Foothill CollegeApproved Course Outlines

Biological and Health Sciences Division
2 hours lecture, 2 hours laboratory.2.5 Units

Total Quarter Learning Hours: 48 (Total of All Lecture, Lecture/Lab, and Lab hours X 12)
 Lecture Hours: 2 Lab Hours: 2 Lecture/Lab:
 Note: If Lab hours are specified, see item 10. Lab Content below.

Repeatability -
Statement: Not Repeatable.

Status -
 Course Status: ActiveGrading: Letter Grade Only
 Degree Status: ApplicableCredit Status: Credit
 Degree or Certificate Requirement: AS Degree
 GE Status: Non-GE

Articulation Office Information -
 Transferability: CSUValidation: 6/15/10; 10/13/14

1. Description -
Basic principles of veterinary dentistry for the veterinary technology student. Includes dental anatomy, physiology, pathophysiology, charting and instrumentation. Techniques of routine dental prophylaxis and aspects of anesthesia specific to dental patients. Discussion of periodontal disease, modes of therapy, client education and preventive care. Introduction to common dental disorders, simple extractions, and dental radiography. Course includes hands-on laboratory sessions using veterinary dental equipment, models, and live animal patients. Care and use of common instruments and equipment. Comparative dentistry: dental formulas and clinical applications of dental disease in a variety of domestic and wild animals.
Prerequisite: V T 70.
Co-requisite: None
Advisory: None

2. Course Objectives -
The student will be able to:
  1. Demonstrate practical knowledge of dental anatomy and terminology.
  2. Relate and employ proper dental charting techniques.
  3. Identify common dental instruments and equipment.
  4. explain and demonstrate the proper care, maintenance and use of common dental equipment and tools.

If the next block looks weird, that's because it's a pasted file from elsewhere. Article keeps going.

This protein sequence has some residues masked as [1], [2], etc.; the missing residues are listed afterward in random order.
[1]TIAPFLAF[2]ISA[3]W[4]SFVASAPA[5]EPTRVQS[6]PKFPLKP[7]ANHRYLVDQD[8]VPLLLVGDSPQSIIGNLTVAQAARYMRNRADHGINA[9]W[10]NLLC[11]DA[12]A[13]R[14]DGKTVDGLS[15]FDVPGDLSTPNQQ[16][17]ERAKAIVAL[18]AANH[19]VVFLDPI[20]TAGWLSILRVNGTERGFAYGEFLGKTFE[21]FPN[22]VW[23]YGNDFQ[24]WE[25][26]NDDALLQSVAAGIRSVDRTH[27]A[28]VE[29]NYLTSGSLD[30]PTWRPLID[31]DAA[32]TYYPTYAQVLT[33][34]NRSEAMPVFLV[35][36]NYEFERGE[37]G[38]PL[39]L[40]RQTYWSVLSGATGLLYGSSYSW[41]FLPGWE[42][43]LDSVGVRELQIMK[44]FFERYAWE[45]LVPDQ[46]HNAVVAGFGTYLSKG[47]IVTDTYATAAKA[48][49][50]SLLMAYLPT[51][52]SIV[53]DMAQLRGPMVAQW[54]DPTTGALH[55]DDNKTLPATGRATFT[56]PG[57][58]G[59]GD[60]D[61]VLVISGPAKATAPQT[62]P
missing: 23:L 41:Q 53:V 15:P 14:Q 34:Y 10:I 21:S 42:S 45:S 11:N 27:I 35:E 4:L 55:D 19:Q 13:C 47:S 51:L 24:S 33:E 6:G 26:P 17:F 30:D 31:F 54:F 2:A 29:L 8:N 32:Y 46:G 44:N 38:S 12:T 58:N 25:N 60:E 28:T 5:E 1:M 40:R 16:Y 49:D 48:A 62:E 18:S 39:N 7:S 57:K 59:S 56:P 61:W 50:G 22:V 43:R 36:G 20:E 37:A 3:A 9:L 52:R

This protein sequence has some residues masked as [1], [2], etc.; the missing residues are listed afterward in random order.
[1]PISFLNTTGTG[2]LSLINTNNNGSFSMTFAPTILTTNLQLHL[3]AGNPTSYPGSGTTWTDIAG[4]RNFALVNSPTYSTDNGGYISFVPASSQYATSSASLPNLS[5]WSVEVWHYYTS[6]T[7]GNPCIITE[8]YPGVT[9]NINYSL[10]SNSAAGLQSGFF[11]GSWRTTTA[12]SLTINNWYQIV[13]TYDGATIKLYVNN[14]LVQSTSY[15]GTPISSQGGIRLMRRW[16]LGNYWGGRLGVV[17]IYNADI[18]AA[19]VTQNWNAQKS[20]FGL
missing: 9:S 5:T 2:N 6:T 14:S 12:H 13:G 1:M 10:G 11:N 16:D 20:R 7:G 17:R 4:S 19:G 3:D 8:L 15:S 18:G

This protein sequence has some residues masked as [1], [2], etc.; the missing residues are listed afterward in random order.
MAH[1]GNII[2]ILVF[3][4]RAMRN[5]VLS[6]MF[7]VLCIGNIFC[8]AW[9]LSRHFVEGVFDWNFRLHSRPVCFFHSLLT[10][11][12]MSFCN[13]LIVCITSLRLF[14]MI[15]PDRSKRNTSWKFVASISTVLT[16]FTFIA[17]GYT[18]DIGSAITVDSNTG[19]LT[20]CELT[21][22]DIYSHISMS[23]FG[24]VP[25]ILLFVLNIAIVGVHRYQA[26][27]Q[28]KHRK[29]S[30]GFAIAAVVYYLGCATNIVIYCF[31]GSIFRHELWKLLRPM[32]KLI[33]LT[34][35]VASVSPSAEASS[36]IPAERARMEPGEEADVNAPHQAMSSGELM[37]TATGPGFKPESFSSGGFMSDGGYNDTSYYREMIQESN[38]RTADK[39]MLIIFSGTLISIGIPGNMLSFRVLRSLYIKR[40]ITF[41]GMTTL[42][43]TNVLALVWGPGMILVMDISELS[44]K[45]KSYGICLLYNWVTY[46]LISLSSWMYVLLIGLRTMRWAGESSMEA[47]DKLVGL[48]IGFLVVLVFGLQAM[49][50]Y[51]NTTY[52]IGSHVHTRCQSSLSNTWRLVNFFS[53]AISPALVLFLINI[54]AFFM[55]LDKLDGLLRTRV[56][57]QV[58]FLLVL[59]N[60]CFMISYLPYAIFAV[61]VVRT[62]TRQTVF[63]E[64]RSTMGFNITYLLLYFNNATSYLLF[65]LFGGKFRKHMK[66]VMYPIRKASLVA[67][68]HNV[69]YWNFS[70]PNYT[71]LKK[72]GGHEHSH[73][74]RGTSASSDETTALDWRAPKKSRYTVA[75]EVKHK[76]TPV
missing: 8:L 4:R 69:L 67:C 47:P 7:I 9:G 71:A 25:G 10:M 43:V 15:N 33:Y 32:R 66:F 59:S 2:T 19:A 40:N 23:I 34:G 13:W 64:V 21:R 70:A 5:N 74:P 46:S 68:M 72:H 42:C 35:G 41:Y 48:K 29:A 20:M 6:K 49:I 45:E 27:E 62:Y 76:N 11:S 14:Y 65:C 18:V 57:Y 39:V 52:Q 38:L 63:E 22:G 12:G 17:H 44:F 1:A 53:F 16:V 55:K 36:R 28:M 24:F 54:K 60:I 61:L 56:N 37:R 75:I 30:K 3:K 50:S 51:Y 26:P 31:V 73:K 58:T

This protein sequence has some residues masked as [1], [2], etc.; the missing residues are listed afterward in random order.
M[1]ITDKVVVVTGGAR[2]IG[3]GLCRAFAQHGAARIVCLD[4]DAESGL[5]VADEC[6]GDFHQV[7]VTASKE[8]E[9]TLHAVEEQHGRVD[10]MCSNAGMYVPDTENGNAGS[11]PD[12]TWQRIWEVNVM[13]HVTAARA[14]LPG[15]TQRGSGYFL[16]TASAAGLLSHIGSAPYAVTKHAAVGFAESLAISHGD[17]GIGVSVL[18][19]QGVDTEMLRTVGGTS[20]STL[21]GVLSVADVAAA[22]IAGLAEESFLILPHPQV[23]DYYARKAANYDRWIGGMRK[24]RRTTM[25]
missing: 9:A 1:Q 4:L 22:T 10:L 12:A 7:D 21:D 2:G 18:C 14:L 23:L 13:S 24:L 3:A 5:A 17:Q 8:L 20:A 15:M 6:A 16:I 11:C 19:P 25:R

5. Recognize and explain the pathophysiology of common dental & oral disorders.
  6. recognize and discuss the therapy and prevention of periodontal disease.
  7. describe and perform a complete and thorough dental prophylaxis using hand and power dental tools.
  8. identify the components of a dental radiography unit, select the proper film and exposure factors and safely expose and process diagnostic dental radiographs.
  9. describe and demonstrate the proper technique for performing simple extractions in veterinary patients.
  10. demonstrate the ability to competently assist the veterinarian in all aspects of veterinary dentistry.
  11. educate clients about common dental problems and proper care at home
  12. know basic comparative dentistry
3. Special Facilities and/or Equipment -
  1. Scrub shirt. Note taking materials.
  2. Classroom equipped with multimedia projection and presentation capabilities. Laboratory equipped with hand and power dental instruments. Veterinary dental models and audiovisual materials. Live animal specimens including at least dogs, cats, and rabbits and housing and handling facilities for live animals. Cadavers, skulls, typodonts, and other models.
  3. Imaging: Imageworks dental radiograph machine, film, dip tanks, view box.